The Holy Spirit is here to guide us and empower us, and it is our job to discern the leadings of the Spirit so that we can make choices for ourselves and for others well-being. This is why God gave us free will. So that we can make choices about the kind of people we will be, about the kind of life we will lead, and about the kind of world we create. With great discernment on our part, we can use our wills to bring about God's will on this earth.

I think of Ecclesiastes 3, which says that there is a time to sow and a time to reap, a time to be born a time to die, a time to laugh and a time to cry. A time to wait for God to reveal the future and a time for you to make choices that help to create the future.

As Jesus' disciples, we are all called to be co-creators with the Creator of the world. For example, when we make a choice to give love, we create the reality of love in the world. We also create ourselves as a more loving person. The opposite is also true. When we make a choice to act in anger, we create the reality of anger in the world. We also create ourselves as a more angry person.

[That is why it is very important for us to figure out why we make the good or bad, healthy or unhealthy decisions we make, and how to change our decision making process so that we are always choosing for the good, for health, for love.]

Believing in God does not mean that you have to be a weak, unempowered, passive human being. You should never feel victimized, like how did this happen to me, because you are following Jesus. You should not be complacent in the face of your or someone else's suffering because you believe that God's will will prevail.

Let me tell you about a woman I know named Margaret. Margaret is a faithful and spirited woman, but she fell prey to the sort of thinking I am warning against. When she was married and she and her husband wanted to have a child, but could not get pregnant, she sadly concluded: It must be God's will. Then, when she unexpectedly got pregnant years later, she joyously concluded: It must be God's will. About the same time, Margaret received a promotion and a raise at her job. She had been thinking about quitting work to stay home with her baby, but instead of following her instincts, she figured that the promotion must be a sign from God. God must want her to continue working, so she concluded: It is God's will that I continue at this job. When Margaret was laid off after her son turned five, she regretted not having been home more to watch him in his earliest years. Was her regret God's will too? I don't think so. I think Margaret's major regret was her complacency, her passivity (just accepting that anything that happens is God's will). That is mistaken theology. The real regret any of us could have is that we let our lives pass us by, without being assertive and active in making our own choices and cultivating our own destinies.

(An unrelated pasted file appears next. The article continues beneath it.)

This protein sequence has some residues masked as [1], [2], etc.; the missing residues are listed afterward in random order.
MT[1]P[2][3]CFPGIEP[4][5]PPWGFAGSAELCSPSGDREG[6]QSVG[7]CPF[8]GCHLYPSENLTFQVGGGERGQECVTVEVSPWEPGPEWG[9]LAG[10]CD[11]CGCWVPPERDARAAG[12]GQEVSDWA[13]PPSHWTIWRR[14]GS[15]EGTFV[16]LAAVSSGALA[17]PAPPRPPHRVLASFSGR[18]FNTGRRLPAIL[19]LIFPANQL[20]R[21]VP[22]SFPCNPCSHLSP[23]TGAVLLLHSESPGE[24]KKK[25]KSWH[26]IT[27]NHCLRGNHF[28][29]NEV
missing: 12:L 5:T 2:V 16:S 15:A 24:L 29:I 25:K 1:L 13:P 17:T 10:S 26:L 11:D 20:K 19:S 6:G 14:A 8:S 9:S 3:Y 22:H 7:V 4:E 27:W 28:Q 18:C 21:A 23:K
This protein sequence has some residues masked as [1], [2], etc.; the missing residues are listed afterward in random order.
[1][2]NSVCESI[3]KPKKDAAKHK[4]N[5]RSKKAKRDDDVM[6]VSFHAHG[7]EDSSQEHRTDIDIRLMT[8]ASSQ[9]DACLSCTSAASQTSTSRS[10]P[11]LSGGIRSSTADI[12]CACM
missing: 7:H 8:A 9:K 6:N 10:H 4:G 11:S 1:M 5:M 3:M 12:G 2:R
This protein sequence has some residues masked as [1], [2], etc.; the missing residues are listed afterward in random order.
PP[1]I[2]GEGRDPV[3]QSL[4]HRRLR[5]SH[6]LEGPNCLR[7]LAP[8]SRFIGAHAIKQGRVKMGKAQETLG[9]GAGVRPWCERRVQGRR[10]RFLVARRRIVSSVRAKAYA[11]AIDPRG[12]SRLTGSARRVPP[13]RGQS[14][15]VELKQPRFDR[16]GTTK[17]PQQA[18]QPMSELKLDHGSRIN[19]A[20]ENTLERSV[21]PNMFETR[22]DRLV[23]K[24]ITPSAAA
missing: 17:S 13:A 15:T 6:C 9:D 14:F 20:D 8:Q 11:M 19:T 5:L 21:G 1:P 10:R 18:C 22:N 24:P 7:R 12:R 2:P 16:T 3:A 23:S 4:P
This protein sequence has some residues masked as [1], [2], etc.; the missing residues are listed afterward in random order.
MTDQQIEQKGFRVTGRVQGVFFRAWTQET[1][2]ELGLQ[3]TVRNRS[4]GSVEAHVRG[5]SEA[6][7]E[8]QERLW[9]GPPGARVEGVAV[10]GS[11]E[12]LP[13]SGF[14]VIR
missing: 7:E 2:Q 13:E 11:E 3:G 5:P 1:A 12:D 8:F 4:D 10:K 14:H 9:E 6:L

People throw the term "God's will" around much to casually as if anything that happens in life is God's will. When tragic events occur, we say, there must be a good reason for it. That's not true! Yes, good things can come of tragic events, but that is no reason to rationalize the pain and suffering of people. There is no good reason why children die from hunger. There is no good reason why women are tortured and violated as the spoils of war. There is no good reason why young men are being murdered in the streets by people they don't even know. If there is a reason at all, it's not because of God. It's because evil and greed and sin exist, and we do nothing to stop them.

God has given you a mind with which to think, a heart with which to feel, a will with which to choose, and as the New Year begins, I want to encourage you to use them all. This is your life, this is our world, and we are responsible for what happens. While it is good to yield and to be open to that which presents itself, it is bad to let life pass you by or happen to you and end up feeling like a victim.

Yes, we want God's will to be done. Yes, we must reach out to Jesus for help. Yes, we trust in the Lord. At the same time, we cannot afford to passively stand by thinking that whatever happens is God's plan. God had a plan when he created you and empowered you with his Spirit. Now is the time to use what we have been given - our minds, our hearts, ours wishes and our will - to establish Christ's kingdom on this earth and be the kind of people God gave us the potential to be.